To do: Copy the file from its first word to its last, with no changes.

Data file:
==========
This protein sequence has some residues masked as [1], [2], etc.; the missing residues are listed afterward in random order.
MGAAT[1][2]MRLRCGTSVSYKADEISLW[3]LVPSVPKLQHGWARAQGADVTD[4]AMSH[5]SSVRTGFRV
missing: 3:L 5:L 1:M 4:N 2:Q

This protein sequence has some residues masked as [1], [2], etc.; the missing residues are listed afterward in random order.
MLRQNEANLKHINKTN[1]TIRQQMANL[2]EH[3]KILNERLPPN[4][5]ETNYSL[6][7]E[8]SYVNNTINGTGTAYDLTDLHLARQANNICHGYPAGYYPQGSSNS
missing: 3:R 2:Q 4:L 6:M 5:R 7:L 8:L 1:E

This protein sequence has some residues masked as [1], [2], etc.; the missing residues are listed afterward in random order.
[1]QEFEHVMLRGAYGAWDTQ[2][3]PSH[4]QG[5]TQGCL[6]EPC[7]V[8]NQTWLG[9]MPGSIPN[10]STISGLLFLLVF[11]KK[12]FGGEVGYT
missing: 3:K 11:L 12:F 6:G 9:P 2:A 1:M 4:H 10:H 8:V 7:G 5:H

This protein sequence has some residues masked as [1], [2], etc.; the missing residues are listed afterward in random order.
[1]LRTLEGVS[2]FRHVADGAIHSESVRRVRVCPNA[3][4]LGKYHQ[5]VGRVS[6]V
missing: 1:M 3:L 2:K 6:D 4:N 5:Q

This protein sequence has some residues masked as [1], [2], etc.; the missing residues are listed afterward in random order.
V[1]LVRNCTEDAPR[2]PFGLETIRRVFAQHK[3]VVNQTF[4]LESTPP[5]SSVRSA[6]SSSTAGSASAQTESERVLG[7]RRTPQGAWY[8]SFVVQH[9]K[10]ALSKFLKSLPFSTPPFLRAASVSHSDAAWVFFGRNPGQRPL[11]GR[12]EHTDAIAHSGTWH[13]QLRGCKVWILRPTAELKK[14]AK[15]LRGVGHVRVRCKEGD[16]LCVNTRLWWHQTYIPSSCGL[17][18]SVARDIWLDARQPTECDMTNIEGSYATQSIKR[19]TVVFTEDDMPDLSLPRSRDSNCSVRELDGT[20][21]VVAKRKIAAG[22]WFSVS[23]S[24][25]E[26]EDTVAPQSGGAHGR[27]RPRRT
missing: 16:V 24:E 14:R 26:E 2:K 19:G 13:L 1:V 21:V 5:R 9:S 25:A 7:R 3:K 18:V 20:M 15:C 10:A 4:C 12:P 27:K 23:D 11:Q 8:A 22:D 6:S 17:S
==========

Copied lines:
This protein sequence has some residues masked as [1], [2], etc.; the missing residues are listed afterward in random order.
MGAAT[1][2]MRLRCGTSVSYKADEISLW[3]LVPSVPKLQHGWARAQGADVTD[4]AMSH[5]SSVRTGFRV
missing: 3:L 5:L 1:M 4:N 2:Q

This protein sequence has some residues masked as [1], [2], etc.; the missing residues are listed afterward in random order.
MLRQNEANLKHINKTN[1]TIRQQMANL[2]EH[3]KILNERLPPN[4][5]ETNYSL[6][7]E[8]SYVNNTINGTGTAYDLTDLHLARQANNICHGYPAGYYPQGSSNS
missing: 3:R 2:Q 4:L 6:M 5:R 7:L 8:L 1:E

This protein sequence has some residues masked as [1], [2], etc.; the missing residues are listed afterward in random order.
[1]QEFEHVMLRGAYGAWDTQ[2][3]PSH[4]QG[5]TQGCL[6]EPC[7]V[8]NQTWLG[9]MPGSIPN[10]STISGLLFLLVF[11]KK[12]FGGEVGYT
missing: 3:K 11:L 12:F 6:G 9:P 2:A 1:M 4:H 10:H 8:V 7:G 5:H

This protein sequence has some residues masked as [1], [2], etc.; the missing residues are listed afterward in random order.
[1]LRTLEGVS[2]FRHVADGAIHSESVRRVRVCPNA[3][4]LGKYHQ[5]VGRVS[6]V
missing: 1:M 3:L 2:K 6:D 4:N 5:Q

This protein sequence has some residues masked as [1], [2], etc.; the missing residues are listed afterward in random order.
V[1]LVRNCTEDAPR[2]PFGLETIRRVFAQHK[3]VVNQTF[4]LESTPP[5]SSVRSA[6]SSSTAGSASAQTESERVLG[7]RRTPQGAWY[8]SFVVQH[9]K[10]ALSKFLKSLPFSTPPFLRAASVSHSDAAWVFFGRNPGQRPL[11]GR[12]EHTDAIAHSGTWH[13]QLRGCKVWILRPTAELKK[14]AK[15]LRGVGHVRVRCKEGD[16]LCVNTRLWWHQTYIPSSCGL[17][18]SVARDIWLDARQPTECDMTNIEGSYATQSIKR[19]TVVFTEDDMPDLSLPRSRDSNCSVRELDGT[20][21]VVAKRKIAAG[22]WFSVS[23]S[24][25]E[26]EDTVAPQSGGAHGR[27]RPRRT
missing: 16:V 24:E 14:R 26:E 2:K 19:G 13:L 1:V 21:V 5:R 9:S 25:A 7:R 3:K 18:V 20:M 15:C 10:A 4:C 12:P 27:K 23:D 11:Q 8:A 22:D 6:S 17:S